Automating illustrator with enlive
I’ve just finished a small project where I had to generate a batch of graphics from data. This was a collaborative project where many people were involved in designing the outcome and so the manual approach of copying and editing was not attractive.
This is a difficult judgement to make in advance. At what scale does the immediacy of a graphics editor give way to the need for automating batch production? To give you an idea, this project needed to generate 50 graphics which could be clicked through in a stop-motion animation manner. A configuration file containing about 100 numbers and strings was sufficient to generate all the graphics from a single template.
My first approach was to program SVG generation directly. This worked fine but cut me off from any ability to use a graphics editor. When revisions came in, it felt like the job had to be done again.
My second approach aimed at preserving the ability to edit the graphic template. For this I used Adobe Illustrator, exporting the results to SVG for batch transformation by a clojure program that used the enlive library.
The transformation code was easy to write, easy to test, and worked well. However the quirky behaviour of Illustrator SVG export made the whole experience rather unpleasant. Illustrator is definitely the weak component in this chain. The main reason to write this blog is that I want to capture the problems — which are all just about avoidable — before I forget them.
Problem 1: Illustrator scripting is unusable
Find a different way.
Problem 2: SVG export is quirky and buggy
Most of my parameterisation rewrote SVG texts. I dutifully went through them all in illustrator naming the layers in which they resided. I exported to SVG with the
File > Export > Export As command, checking the box to export layer names as object ids. Provided you succeed in choosing unique layer names — not so easy as it turns out — this appears to work.
However text layer names do not export their object ids consistently. They just don’t always appear in the SVG. You can get around this by placing the text inside a group and naming the group layer. Group names do export to ids properly.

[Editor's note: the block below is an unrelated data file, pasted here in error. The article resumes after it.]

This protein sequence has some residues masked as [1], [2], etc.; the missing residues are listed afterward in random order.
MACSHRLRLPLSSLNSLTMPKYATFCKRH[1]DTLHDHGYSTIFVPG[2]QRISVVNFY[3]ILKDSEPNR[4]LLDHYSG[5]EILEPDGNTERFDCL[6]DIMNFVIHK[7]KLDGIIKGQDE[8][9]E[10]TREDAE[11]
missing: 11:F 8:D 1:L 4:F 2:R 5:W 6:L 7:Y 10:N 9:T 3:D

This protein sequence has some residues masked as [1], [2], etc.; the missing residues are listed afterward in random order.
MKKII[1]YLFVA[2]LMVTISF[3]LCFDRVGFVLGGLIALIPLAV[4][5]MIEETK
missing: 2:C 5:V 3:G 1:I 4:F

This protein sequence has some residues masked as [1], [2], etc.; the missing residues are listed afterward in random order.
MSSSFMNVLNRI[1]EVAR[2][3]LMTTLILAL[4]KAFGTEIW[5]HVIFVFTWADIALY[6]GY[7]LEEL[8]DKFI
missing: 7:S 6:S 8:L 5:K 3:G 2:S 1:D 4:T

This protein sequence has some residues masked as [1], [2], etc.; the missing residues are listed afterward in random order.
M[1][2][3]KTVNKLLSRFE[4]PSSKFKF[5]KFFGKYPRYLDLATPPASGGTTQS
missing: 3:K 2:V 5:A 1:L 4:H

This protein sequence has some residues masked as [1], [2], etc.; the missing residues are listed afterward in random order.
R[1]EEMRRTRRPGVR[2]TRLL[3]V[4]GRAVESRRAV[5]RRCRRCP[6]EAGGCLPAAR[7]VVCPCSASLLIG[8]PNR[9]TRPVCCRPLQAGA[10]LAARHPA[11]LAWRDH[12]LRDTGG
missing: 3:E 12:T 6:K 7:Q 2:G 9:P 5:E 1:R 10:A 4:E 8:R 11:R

If you name two layers the same, the first will export the layer name. The second will append a number to the layer name and export that as an id. The original layer name will appear in a
data attribute. It would be helpful if the
data attribute always appeared — but it is missing from the first exported id.
Put any text layer you need to address with an id in a group and export the group with a unique layer name. This works consistently, and enlive can then select the text easily.
Problem 3: Kerning
Fonts such as the default Myriad Pro are kerned by illustrator. When exported to SVG, the resulting
text elements contain a mess of character-level translated
tspans that are really hard to process.
Use a generic (non-pro) font which illustrator does not know how to kern. Open Sans or Arial both work fine, and I am sure there are many other options.
Problem 4: Clipping
The data visualisation I was generating contained rectangular clipping paths to colour an arrays of icons. They looked like this:
It appears to matter how these clipping groups are created in illustrator. Create them using editing commands such as duplicate, copy, ungroup, and you are likely to trigger a memory leak somewhere. The first sign will be that the file goes into an ‘edited’ state without any edits having been applied. A ‘*’ appears in the tab title half a second after you save the fie. Later, illustrator switches off
undo/redo functions. Later still, it crashes with an out of memory error.
Try to avoid clipping. If you can’t, keep it simple and keep an eye on the early indicators of an issue arising. Save often.
Problem 5: SVG import messes up clipping
Given the above problems I started to think that I should make some edits in the exported SVG and only import into illustrator when I really needed the freedom of a graphic design tool. Unfortunately clipping paths break illustrator SVG round-tripping:
Don’t round trip SVG. Keep the master file in Illustrator, but keep an eye on the issues above.
This should have been a whole lot easier than it was. I still need to find a better way to do this kind of thing. Perhaps this is a case where Inkscape would work better? Perhaps you have your own solutions? If you do, please comment below and let me know!